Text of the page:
Six Flags Suspended Dividend

Six Flags (SIX): Dividend Is Suspended

Six Flags Entertainment Corporation (SIX) announced that it has suspended its dividend and share buybacks after several years of aggressively returning cash to shareholders. Neither action is surprising. The coronavirus-induced shutdown of the U.S. economy likely put a serious strain on the company’s finances. Most companies are trying to conserve cash and maintain liquidity. Six Flags is no exception. On April 7, 2020, Six Flags suspended the quarterly regular cash dividend from $0.20 per share to zero. The dividend suspension was tied to a $131 million incremental increase in the revolving credit line. Note that this was on top of a dividend cut earlier in the year, as discussed below. The specific statement from the company was as follows:

To enhance its liquidity, the company is taking proactive steps to address its capital spending for calendar year 2020, including deferring or eliminating at least $40 – $50 million of discretionary capital projects planned for 2020. In addition, as part of the revolving credit facility increase, the company has agreed to suspend the payment of dividends and the repurchase of its common stock until the earlier of December 31, 2021, or such time as the company terminates the incremental $131 million of the new revolving credit facility commitments.

Overview of Six Flags

Six Flags Entertainment Corporation was founded in 1961 and is currently based in Texas. The company owns and operates regional theme parks. Currently, it owns and operates 26 parks in the U.S., Mexico, and Canada. Total revenue was $1,488 million in 2019.


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Six Flags is Trying to Preserve Liquidity

This action of suspending the dividend combined with other actions should help Six Flags preserve liquidity. The dividend cost the company approximately $279 million in fiscal 2019. The company had already reduced share repurchases to about $5 million in 2019 after several years of robust buybacks. The company has also taken other actions to preserve liquidity including (1) eliminating nearly all seasonal labor costs, (2) a 25% reduction in salary for all executives and salaried employees, (3) a 25% reduction in scheduled hours for all full-time hourly employees to 30 hours per week, (4) intention to eliminate a $30 – $40 million of  additional non-labor operating costs, (5) and deferring or eliminating $40 – $50 million of capital projects. Combined these actions should enhance Six Flags’ liquidity through the coronavirus crisis.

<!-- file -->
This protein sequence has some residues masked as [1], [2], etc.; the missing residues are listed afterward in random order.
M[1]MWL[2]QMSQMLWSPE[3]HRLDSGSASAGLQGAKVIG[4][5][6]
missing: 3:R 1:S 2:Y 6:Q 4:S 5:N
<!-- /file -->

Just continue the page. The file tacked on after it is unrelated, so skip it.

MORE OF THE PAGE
Note that all of Six Flags’ parks were closed on March 13, 2020 until at least mid-May. When combined with the above actions, Six Flags’ cash flow requirements each month are relatively low at about $30 – $35 million per month. Further, there is no debt maturing until 2024. The company had $23 million of cash on hand and $420 million available in the revolver. This means that the company can make it through this year and into 2021 with cash on hand and the revolver, if needed, even if Six Flags’ parks do no reopen until later this year or even next year. 

This is important as the mid-May reopening is tentative. It is likely subject to lifting of restrictions by different states. This is not in Six Flags’ control. Attending an amusement park is not ‘essential’ and is largely categorized under discretionary spending. Additionally, ‘social distancing’ is probably more difficult to enforce at an amusement park. Hence, at this point, it is not clear if the mid-May reopening of Six Flags’ parks is realistic or not.